In January 2010, for example, Reepalu marked Holocaust Memorial Day by declaring that Zionism is racism. In an interview with the daily newspaper Skånska Dagbladet, he also said: “I would wish for the Jewish community to denounce Israeli violations against the civilian population in Gaza. Instead it decides to hold a [pro-Israeli] demonstration in the Grand Square [of Malmö], which could send the wrong signals.”
Reepalu was referring to an incident in January 2009, during Israel’s brief war in Gaza, when a small demonstration in favor of Israel was attacked by a screaming mob of Muslims and Swedish leftists, who threw bottles and firecrackers as the police looked on.
In July 2011, after a Hollywood film production company cancelled plans to shoot a movie in Skåne in southern Sweden due to concerns over anti-Semitism in Malmö, Reepalu cast his rage at the Los Angeles-based Simon Wiesenthal Center for advising Jews to avoid traveling to the region.
Reepalu, in an interview with the newspaper Sydsvenskan, said: “I have a feeling that the Simon Wiesenthal Center is not really looking for what is happening in Malmö but they want to hang the people who dare to criticize the state of Israel. Are they once again saying I should be silenced? I will never compromise my morals.”
In a March 22 interview with the magazine NEO about the rise of anti-Semitism in Sweden, Reepalu said the Jewish community has been “infiltrated” by the conservative Sweden Democrats party to promote their mutual disdain for Muslims. Reepalu’s comments triggered outrage but he is unlikely to give ground.
Jewish cemeteries in Sweden also have been desecrated; Jewish worshippers have been abused on their way home from prayer; and Jews have been taunted in the streets by masked men chanting phrases such as “Hitler, Hitler” and “Dirty Jew.”
Some Jews in Sweden have stopped attending prayer services altogether out of fear for their safety and 15 Jewish families have left the city altogether because of harassment and threats.
In Britain, Baroness Cox, one of the most outspoken campaigners against the spread of Islamic Sharia law there, told a House of Lords symposium on March 19 that a growing number of British Muslims are shunning the official court system in favor of Sharia councils to settle legal disputes. She warned that if Sharia law is allowed to thrive, brutal punishments like stoning, whipping and amputations could become widespread in Britain.
Islamic jurisprudence is, in fact, spreading throughout Britain at an astonishing rate. At least 85 Islamic Sharia courts are now operating there, almost 20 times as many as previously believed.
A recent think tank study entitled “Sharia Law or One Law for All” found that scores of unofficial tribunals and councils regularly apply Islamic law to resolve domestic, marital and business disputes, many operating in mosques; and warns of a “creeping” acceptance of Sharia principles in British law.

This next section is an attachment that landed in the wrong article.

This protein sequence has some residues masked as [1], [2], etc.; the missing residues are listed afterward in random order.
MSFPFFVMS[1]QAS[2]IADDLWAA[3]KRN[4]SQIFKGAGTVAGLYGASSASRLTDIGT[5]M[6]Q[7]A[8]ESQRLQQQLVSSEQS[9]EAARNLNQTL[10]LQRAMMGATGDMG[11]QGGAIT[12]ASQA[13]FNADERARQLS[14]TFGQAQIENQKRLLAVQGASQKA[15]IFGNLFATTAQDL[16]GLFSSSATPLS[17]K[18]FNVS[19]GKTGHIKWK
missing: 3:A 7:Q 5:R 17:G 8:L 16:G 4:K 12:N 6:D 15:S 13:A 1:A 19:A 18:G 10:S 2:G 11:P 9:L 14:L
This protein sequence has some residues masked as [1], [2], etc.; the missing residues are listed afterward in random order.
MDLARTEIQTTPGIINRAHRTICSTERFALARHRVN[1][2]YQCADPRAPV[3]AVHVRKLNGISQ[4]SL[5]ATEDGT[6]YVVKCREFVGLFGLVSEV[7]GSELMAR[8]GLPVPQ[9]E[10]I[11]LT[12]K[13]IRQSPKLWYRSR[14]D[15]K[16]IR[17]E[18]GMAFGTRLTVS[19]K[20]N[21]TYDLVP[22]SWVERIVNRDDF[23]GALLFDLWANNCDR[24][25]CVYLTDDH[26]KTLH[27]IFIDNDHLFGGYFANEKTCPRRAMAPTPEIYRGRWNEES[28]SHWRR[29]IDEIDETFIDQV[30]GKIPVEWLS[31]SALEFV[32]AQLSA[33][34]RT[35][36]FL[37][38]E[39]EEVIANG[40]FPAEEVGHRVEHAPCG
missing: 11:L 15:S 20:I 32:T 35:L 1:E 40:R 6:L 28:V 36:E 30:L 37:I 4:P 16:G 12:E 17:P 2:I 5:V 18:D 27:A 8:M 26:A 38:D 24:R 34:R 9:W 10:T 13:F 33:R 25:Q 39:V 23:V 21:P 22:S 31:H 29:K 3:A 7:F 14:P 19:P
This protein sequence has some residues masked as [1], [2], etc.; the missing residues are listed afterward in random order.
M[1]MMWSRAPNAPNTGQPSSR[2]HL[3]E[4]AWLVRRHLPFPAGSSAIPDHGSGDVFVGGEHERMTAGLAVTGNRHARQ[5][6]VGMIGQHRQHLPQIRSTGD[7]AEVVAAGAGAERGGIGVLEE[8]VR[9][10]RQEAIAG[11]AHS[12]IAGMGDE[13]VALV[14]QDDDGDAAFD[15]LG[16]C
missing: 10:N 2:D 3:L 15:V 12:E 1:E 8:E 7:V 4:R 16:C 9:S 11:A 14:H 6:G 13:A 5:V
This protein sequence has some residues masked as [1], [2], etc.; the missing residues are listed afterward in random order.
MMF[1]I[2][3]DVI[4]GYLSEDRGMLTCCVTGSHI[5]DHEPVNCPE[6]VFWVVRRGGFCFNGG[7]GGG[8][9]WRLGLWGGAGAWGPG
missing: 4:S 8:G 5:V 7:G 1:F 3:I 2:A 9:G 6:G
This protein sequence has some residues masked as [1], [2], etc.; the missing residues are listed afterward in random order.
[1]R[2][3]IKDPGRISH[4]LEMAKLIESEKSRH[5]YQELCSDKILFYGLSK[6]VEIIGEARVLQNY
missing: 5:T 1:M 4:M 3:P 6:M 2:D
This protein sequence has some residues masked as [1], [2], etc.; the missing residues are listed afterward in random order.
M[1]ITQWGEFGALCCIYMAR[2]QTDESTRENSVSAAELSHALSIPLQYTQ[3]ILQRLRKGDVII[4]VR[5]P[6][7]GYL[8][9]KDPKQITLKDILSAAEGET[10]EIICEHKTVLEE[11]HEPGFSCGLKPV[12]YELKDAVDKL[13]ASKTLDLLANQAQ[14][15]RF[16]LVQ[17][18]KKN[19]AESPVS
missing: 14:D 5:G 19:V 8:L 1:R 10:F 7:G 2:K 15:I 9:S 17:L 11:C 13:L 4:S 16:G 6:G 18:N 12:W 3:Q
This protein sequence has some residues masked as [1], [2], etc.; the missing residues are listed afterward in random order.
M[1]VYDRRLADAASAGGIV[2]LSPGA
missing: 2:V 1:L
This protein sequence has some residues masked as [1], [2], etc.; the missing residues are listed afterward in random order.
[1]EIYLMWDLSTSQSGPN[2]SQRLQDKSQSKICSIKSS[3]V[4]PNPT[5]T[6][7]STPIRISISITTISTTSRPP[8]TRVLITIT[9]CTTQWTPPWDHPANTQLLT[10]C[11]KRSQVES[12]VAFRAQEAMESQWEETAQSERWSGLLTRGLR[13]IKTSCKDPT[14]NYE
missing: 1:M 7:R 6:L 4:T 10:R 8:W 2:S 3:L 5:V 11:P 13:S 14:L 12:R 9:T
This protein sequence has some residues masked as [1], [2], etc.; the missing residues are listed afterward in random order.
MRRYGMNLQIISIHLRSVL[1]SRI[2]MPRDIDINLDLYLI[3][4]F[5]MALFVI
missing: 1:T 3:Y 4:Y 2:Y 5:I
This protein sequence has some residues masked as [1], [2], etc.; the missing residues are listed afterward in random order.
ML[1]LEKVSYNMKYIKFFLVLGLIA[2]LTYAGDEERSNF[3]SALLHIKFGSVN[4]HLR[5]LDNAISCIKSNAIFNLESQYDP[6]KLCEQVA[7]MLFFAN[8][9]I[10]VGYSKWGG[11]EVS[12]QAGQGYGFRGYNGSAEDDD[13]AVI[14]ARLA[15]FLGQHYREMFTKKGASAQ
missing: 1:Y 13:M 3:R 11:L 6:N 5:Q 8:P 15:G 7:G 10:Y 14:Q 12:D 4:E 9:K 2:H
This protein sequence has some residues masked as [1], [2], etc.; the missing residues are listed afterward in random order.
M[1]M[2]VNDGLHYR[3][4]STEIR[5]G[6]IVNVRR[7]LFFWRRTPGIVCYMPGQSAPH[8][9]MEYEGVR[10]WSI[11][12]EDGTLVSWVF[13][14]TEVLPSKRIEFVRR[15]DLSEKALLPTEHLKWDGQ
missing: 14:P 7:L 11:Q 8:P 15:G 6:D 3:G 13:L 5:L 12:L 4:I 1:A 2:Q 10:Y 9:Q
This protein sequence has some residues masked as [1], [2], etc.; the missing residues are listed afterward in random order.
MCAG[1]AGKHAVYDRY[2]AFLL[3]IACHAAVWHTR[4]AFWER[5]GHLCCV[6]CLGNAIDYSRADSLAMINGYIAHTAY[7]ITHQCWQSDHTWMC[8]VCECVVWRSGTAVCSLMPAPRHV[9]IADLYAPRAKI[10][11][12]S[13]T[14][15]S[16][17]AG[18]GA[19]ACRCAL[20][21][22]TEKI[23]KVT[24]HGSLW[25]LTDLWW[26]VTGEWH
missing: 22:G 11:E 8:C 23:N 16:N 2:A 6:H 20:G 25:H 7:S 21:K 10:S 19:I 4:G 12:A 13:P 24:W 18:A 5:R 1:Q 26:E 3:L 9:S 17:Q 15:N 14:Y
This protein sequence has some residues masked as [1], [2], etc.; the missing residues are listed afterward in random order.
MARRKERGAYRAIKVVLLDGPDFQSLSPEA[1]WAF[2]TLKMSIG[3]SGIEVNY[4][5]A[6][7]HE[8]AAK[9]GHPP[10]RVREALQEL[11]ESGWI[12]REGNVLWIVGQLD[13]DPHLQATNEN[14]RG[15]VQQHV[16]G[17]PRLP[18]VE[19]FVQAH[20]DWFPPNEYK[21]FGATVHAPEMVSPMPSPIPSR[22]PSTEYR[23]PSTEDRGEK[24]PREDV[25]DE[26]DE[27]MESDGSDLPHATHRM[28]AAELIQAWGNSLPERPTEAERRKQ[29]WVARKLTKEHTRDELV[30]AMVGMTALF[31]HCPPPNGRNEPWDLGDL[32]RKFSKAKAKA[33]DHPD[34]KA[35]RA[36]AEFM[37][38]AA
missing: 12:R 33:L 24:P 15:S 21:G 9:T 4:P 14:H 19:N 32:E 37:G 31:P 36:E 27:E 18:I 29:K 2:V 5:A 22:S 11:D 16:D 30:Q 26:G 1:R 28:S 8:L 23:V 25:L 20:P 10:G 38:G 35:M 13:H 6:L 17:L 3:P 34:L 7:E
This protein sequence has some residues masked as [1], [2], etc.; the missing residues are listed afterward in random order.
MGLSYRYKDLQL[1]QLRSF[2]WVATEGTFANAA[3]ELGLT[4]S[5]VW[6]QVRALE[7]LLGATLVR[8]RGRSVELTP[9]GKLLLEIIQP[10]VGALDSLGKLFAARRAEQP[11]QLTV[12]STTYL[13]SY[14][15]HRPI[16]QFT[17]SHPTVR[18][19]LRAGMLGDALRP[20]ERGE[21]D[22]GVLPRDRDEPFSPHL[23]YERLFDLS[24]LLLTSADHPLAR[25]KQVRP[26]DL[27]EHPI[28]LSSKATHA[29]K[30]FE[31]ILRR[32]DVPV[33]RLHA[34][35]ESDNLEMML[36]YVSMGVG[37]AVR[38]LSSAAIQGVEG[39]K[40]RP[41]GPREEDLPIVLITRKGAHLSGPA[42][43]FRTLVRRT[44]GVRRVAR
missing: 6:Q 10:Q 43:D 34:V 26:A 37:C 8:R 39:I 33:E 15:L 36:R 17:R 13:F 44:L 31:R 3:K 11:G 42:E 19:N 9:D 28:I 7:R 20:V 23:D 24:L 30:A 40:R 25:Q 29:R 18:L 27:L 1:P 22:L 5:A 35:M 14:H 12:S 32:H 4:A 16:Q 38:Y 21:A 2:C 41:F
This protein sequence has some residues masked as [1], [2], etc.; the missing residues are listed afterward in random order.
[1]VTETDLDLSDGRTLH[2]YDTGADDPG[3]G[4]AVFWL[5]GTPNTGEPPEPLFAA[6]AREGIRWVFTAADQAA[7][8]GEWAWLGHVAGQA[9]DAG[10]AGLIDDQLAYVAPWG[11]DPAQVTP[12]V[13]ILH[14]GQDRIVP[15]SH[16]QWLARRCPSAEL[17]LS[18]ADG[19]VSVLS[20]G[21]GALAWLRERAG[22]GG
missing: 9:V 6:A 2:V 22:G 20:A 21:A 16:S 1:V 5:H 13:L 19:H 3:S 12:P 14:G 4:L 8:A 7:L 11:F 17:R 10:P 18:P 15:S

In London, Ashton’s Labour Party colleague Ken Livingstone, who is campaigning to become its next mayor, said he wants to turn the capital city into a “beacon” of Islam. According to a recent Ipsos MORI poll conducted for the BBC, Livingstone’s main rival, the incumbent mayor Boris Johnson, holds a slight lead but is in a statistical dead heat. With an estimated one million Muslims living in London, Livingstone’s appeal to Islam may, on May 3, propel him into the mayor’s office.
Speaking to Muslim worshippers on March 16 at the North London Central Mosque, one of the most hardline anti-Western mosques in Europe, Livingstone pledged that if elected, he would “educate the mass of Londoners” about Islam.
Livingstone, a self-described socialist who previously served as the mayor of London from 2000 to 2008, declared: “I want to spend the next four years making sure that every non-Muslim in London knows and understands [Mohammed’s] words and message. That will help to cement our city as a beacon that demonstrates the meaning of the words of the Prophet.”
In the Netherlands, the Dutch public broadcaster VPRO has been offering its viewers a downloadable board game called “The Settlers of the West Bank” featuring Israeli “settlers” who use “Jewish stinginess,” “Wailing Wall,” and “Anne Frank” cards to “colonize” the West Bank. The aim of the game is to build as many “settlements” as possible on so-called Palestinian territory. VPRO, describing the game as “thought-provoking satire,” reluctantly removed it from its website following accusations of anti-Semitism.
Frits Bolkestein, a veteran Dutch politician, said that Jews have no future in the Netherlands and he has recommended that they emigrate to Israel or the United States for their own safety. In an interview with the Dutch magazine Elsevier, Bolkestein said: “I see no future for recognizable Jews [those who wear skullcaps or sidecurls], in particular because of anti-Semitism, specifically in Dutch Moroccans, who continue to grow in number.”Soeren Kern
About the Author: The writer is a Senior Fellow at the New York-based Gatestone Institute. He is also Senior Fellow for European Politics at the Madrid-based Grupo de Estudios Estratégicos / Strategic Studies Group, one of the oldest and most influential foreign policy think tanks in Spain.
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